The Cool Down Lap: Most Chase drivers are California pipe-dreamin’
By: By Reid Spencer, Sporting News NASCAR Wire Service, Superior Telegram
To hear the Chase drivers tell it, this Sunday’s Pepsi Max 400 at Auto Club Speedway is the race that’s going to propel them toward a NASCAR Sprint Cup title.
Listen to Kevin Harvick, who finished second there in February, despite nicking the wall in the closing laps.
“I feel like I let one slip away there just getting into the wall there at the end,” Harvick said. “We still had a good finish and (Richard Childress Racing teammate) Jeff (Burton) ran really well there, too, so we’re looking forward to going back.
“Obviously, a lot can change. It’s been a hot summer, and the racetrack will be different, but it’s been a good racetrack for us over the last couple years, and we’re really looking forward to going back. We need to capitalize over the next couple of weeks on making something happen.”
Denny Hamlin, who trails Chase leader Jimmie Johnson by eight points after three races, also is looking forward to racing at the 2-mile track about an hour east of Los Angeles.
“Any big track is good for us at this point,” Hamlin said. “We’re getting ready to get into a swing of a lot of big mile-and-a-half, 2-mile racetracks, and I feel like that was really our bread and butter through the summer months. I feel like we’re definitely heading into some tracks that are definitely in our favor, I believe.”
Auto Club Speedway is an inviting place for Carl Edwards, too.
“It’s a finesse track and a fast track, and it changes a lot throughout the race,” Edwards said. “I really enjoy it. People have knocked it for getting strung out, but it is 2 miles long—43 cars don’t look that grouped-together spread around a 2-mile track. For me it’s always been really fun to drive.”
Jeff Gordon says he’s not crazy about the track, but running well there makes it a lot more palatable.
“I’m not a big fan of that racetrack, but we seem to run pretty good there,” Gordon said. “That’s what I like about it. That always matters more than anything else.”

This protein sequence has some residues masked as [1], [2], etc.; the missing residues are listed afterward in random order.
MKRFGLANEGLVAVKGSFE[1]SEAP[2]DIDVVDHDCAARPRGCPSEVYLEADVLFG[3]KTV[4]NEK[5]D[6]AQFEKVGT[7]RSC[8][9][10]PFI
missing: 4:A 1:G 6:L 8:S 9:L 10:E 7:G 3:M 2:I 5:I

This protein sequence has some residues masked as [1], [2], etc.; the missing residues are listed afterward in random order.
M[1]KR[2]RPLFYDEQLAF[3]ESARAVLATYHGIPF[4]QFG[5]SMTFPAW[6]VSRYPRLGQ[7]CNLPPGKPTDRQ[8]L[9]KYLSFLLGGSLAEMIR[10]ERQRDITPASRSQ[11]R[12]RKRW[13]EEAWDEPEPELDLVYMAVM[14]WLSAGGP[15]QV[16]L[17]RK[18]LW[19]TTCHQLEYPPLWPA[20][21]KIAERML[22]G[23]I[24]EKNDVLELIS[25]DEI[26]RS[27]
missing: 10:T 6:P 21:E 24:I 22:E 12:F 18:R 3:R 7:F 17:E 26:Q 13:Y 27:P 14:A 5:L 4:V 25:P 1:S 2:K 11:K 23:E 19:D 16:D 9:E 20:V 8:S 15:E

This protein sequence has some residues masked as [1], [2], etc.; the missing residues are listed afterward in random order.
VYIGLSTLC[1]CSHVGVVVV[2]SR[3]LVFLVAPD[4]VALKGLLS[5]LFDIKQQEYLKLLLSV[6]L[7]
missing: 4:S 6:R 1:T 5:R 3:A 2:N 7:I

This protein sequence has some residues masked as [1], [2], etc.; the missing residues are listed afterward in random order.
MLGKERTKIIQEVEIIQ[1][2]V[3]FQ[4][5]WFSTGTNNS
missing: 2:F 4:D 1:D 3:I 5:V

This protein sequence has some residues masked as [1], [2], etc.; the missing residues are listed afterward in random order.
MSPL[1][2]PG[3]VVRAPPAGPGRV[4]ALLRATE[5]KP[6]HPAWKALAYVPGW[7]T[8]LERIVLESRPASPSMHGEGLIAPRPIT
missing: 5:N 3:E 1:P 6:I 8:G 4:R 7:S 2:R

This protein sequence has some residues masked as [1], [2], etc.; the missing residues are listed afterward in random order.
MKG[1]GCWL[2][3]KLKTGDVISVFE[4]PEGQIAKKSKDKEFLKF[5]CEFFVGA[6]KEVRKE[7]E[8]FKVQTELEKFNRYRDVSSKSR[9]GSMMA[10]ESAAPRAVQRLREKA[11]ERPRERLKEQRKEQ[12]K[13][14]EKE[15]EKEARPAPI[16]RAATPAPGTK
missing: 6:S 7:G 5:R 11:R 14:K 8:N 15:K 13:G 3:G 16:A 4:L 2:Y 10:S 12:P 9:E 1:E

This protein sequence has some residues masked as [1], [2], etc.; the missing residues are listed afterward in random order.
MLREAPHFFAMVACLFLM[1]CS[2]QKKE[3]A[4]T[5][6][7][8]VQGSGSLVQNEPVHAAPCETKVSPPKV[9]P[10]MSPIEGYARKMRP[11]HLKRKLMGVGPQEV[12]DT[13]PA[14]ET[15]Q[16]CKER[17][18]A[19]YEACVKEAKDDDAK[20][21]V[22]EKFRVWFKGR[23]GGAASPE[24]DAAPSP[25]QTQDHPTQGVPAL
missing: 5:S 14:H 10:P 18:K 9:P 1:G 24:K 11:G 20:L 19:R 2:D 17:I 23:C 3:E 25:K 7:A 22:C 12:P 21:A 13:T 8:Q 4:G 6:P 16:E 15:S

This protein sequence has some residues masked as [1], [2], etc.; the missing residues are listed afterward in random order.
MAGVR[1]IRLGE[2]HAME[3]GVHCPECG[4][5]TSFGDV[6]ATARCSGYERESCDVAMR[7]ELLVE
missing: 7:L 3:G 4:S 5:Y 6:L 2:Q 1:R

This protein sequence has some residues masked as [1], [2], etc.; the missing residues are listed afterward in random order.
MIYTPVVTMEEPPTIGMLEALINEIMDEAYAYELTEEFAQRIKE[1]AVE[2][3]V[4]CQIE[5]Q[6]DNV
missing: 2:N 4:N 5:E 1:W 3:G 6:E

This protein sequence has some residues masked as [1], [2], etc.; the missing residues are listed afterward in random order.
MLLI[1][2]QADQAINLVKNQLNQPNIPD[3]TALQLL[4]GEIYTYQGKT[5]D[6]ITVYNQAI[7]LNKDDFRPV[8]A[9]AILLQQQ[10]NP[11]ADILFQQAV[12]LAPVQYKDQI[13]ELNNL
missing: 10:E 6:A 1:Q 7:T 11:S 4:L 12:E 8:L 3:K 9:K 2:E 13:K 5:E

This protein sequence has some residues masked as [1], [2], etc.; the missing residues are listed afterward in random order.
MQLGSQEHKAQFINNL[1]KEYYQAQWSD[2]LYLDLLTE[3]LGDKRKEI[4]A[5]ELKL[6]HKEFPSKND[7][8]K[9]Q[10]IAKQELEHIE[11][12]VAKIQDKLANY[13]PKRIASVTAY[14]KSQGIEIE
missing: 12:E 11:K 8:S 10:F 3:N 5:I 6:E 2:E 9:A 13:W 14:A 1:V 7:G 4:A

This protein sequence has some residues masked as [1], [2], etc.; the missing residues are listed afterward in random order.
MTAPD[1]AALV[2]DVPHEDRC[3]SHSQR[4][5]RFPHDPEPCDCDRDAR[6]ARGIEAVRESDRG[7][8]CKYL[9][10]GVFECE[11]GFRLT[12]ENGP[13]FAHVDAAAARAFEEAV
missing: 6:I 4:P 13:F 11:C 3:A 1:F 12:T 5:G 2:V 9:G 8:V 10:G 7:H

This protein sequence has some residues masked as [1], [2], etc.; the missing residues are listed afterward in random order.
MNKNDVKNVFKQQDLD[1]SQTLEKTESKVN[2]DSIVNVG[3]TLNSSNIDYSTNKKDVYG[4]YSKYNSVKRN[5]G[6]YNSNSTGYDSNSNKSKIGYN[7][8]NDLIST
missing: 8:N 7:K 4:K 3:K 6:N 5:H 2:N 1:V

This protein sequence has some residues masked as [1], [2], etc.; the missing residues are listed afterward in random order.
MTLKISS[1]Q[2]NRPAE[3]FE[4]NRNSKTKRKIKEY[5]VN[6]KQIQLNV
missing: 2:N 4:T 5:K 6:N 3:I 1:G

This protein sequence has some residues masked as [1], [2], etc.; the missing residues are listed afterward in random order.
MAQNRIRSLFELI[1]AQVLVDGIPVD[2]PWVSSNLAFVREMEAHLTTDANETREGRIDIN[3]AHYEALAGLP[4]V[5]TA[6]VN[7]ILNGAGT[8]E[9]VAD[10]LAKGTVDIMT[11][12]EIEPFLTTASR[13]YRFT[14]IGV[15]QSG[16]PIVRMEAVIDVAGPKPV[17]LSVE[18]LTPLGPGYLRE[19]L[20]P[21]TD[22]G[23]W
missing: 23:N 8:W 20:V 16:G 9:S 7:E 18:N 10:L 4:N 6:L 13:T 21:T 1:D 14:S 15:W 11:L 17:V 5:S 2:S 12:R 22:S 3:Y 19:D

If the Chase drivers are looking for a cure-all in California, however, they might want to look at the statistics a bit more closely.
Here’s the reality check. Yes, Harvick ran second in February, but he has never won there, and his average finish in Fontana is 17.7.
Yes, Hamlin won the pole for last year’s Chase race, but he ran into Juan Pablo Montoya and wrecked himself from the front row on a restart. Like Harvick, Hamlin is winless in California, with an average finish of 18.2.
Yes, Gordon has three wins at California but none since 2004. Gordon, however, was second in both races last year and can point to a respectable average finish of 11.0.
Of the drivers who look to Fontana to launch a title bid, Edwards would appear most likely to make it happen. He has one win and 10 top 10s in 12 starts, along with an average finish of 7.2. Yes, Edwards ran 13th in the February race, but the Roush Fenway cars have come a long way since then.
To bring everything right back to earth, though, listen to Kyle Busch and his assessment of Jimmie Johnson’s performance at the track closest to his hometown, El Cajon.
“California is just another one of those racetracks that seems to suit Jimmie really, really well,” Busch said. “He’s been in contention to win the past six races there, I think, and he’s probably won four of them. That’s another place we know he’ll be fast.”
Busch’s stats are spot-on. Johnson has won four of the past six events—including the last two—at the track that gave him the first of his 53 Cup wins in 2002. His average finish is 5.5.
So if any driver is apt to make California dreamin’ a reality Sunday, it’s Johnson. The statistics say he’ll leave Fontana with the points lead—and one bigger than single digits.